I 1 ( t ) = 0 t μ 1 ( s ) d s , I 2 ( t ) = 0 I 1 t μ 2 ( s ) d s = 0 0 t μ 1 ( s ) d s μ 2 ( s ) d s , I 3 ( t ) = 0 I 2 t μ 3 ( s ) d s = 0 0 0 t μ 1 ( s ) d s μ 2 ( s ) d s μ 3 ( s ) d s , , I N ( t ) = 0 I ( N 1 ) t μ N ( s ) d s .

We have the following result.

Corollary 4.4 Replace inequality (2.1) of Theorem 2.1 by the following condition:
ψ ( I N ( s M F ( x , y , z , u , v , w , r , s , t ) ) ) ψ ( I N ( M g ( x , y , z , u , v , w , r , s , t ) ) ) φ ( I N ( M g ( x , y , z , u , v , w , r , s , t ) ) ) .
(4.4)

If the other conditions of Theorem 2.1 are satisfied, then F and g have a tripled coincidence point.

Proof Consider Ψ ˆ = ψ o I N and Φ ˆ = φ o I N . Then the above inequality becomes
Ψ ˆ ( s M F ( x , y , z , u , v , w , r , s , t ) ) Ψ ˆ ( M g ( x , y , z , u , v , w , r , s , t ) ) Φ ˆ ( M g ( x , y , z , u , v , w , r , s , t ) ) .

Applying Theorem 2.1, we obtain the desired result (it is easy to verify that Ψ ˆ and Φ ˆ are altering distance functions). □

Another consequence of the main theorem is the following result.

Corollary 4.5 Substitute contractive condition (2.1) of Theorem 2.1 by the following condition:

There exist μ 1 , μ 2 Λ such that
0 s M F ( x , y , z , u , v , w , r , s , t ) μ 1 ( t ) d t 0 M g ( x , y , z , u , v , w , r , s , t ) μ 1 ( t ) d t 0 M g ( x , y , z , u , v , w , r , s , t ) μ 2 ( t ) d t .

If the other conditions of Theorem 2.1 are satisfied, then F and g have a tripled coincidence point.

Proof It is clear that the function s 0 s μ i ( t ) d t for i = 1 , 2 is an altering distance function. □

Motivated by [46], we study the existence of solutions for nonlinear integral equations using the results proved in the previous section.

Consider the integral equations in the following system.
x ( t ) = ω ( t ) + 0 T S ( t , r ) [ f ( r , x ( r ) ) + k ( r , y ( r ) ) + h ( r , z ( r ) ) ] d r , y ( t ) = ω ( t ) + 0 T S ( t , r ) [ f ( r , y ( r ) ) + k ( r , x ( r ) ) + h ( r , y ( r ) ) ] d r , z ( t ) = ω ( t ) + 0 T S ( t , r ) [ f ( λ , z ( r ) ) + k ( r , y ( r ) ) + h ( r , x ( r ) ) ] d r .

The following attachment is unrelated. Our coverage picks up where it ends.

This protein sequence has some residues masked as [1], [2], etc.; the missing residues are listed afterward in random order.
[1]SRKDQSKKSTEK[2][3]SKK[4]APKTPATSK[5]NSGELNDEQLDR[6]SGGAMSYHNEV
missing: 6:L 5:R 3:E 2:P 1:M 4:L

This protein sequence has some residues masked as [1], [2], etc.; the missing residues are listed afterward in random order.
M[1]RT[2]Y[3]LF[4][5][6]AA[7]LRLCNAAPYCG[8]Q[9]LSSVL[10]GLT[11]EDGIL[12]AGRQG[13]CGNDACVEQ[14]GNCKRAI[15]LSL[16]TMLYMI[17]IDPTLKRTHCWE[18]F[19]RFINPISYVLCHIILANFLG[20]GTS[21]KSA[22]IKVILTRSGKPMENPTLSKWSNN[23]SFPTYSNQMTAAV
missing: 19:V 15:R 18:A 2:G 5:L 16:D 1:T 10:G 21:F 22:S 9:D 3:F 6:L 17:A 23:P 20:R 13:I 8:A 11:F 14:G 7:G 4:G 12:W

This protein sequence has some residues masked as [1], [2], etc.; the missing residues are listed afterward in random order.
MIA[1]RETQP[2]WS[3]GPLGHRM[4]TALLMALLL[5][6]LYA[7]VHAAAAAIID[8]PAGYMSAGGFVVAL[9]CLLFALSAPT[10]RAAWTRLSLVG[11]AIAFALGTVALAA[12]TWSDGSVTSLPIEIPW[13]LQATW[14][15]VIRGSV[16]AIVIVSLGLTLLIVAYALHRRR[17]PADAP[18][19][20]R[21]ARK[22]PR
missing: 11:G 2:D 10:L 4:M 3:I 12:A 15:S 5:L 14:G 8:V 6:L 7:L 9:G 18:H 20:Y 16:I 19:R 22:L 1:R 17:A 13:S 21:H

(4.5)
We will consider system (4.5) under the following assumptions:
  1. (i)

    f , k , h : [ 0 , T ] × R R are continuous,

     
  2. (ii)

    ω : [ 0 , T ] R is continuous,

     
  3. (iii)

    S : [ 0 , T ] × R [ 0 , ) is continuous,

     
  4. (iv)
    there exists q > 0 such that for all x , y R ,
    0 f ( r , y ) f ( r , x ) q ( y x ) , 0 k ( r , x ) k ( r , y ) q ( y x )
    and
    0 h ( r , y ) h ( r , x ) q ( y x ) .
     
  5. (v)
    We suppose that
    2 3 p 3 3 q p sup t [ 0 , T ] ( 0 T | S ( t , r ) | d r ) p < 1 .
     
  6. (vi)
    There exist continuous functions α , β , γ : [ 0 , T ] R such that
    α ( t ) ω ( t ) + 0 T S ( t , r ) [ f ( r , α ( r ) ) + k ( r , β ( r ) ) + h ( r , γ ( r ) ) ] d r , β ( t ) ω ( t ) + 0 T S ( t , r ) [ f ( r , β ( r ) ) + k ( r , α ( r ) ) + h ( r , β ( r ) ) ] d r
     
and
γ ( t ) ω ( t ) + 0 T S ( t , r ) [ f ( r , γ ( r ) ) + k ( r , β ( r ) ) + h ( r , α ( r ) ) ] d r .
We consider the space X = C ( [ 0 , T ] , R ) of continuous functions defined on [ 0 , T ] endowed with the G b -metric given by
G ( θ , φ , ψ ) = ( max t [ 0 , T ] | θ ( t ) φ ( t ) | p , max t [ 0 , T ] | φ ( t ) ψ ( t ) | p , max t [ 0 , T ] | ψ ( t ) θ ( t ) | p )

for all θ , φ , ψ X , where s = 2 p 1 and p 1 (see Example 1.12).

We endow X with the partial ordered given by
x y x ( t ) y ( t ) , for all  t [ 0 , T ] .

On the other hand, ( X , d ) is regular [53].

Our result is the following.

Theorem 4.6 Under assumptions (i)-(vi), system (4.5) has a solution in X 3 where X = ( C [ 0 , T ] , R ) .

Proof As in [46], we consider the operators F : X 3 X and g : X X defined by
F ( x 1 , x 2 , x 3 ) ( t ) = ω ( t ) + 0 T S ( t , r ) [ f ( r , x 1 ( r ) ) + k ( r , x 2 ( r ) ) + h ( r , x 3 ( r ) ) ] d r
and
g ( x ) = x

for all t [ 0 , T ] and x 1 , x 2 , x 3 , x X .

F has the mixed monotone property (see Theorem 25 of [46]).

Let x , y , z , u , v , w X be such that x u , y v and z w . Since F has the mixed monotone property, we have
F ( u , v , w ) F ( x , y , z ) .
On the other hand,
G ( F ( x , y , z ) , F ( u , v , w ) , F ( a , b , c ) ) = max { max t [ 0 , T ] | F ( x , y , z ) ( t ) F ( u , v , w ) ( t ) | p , max t [ 0 , T ] | F ( u , v , w ) ( t ) F ( a , b , c ) ( t ) | p , max t [ 0 , T ] | F ( a , b , c ) ( t ) F ( x , y , z ) ( t ) |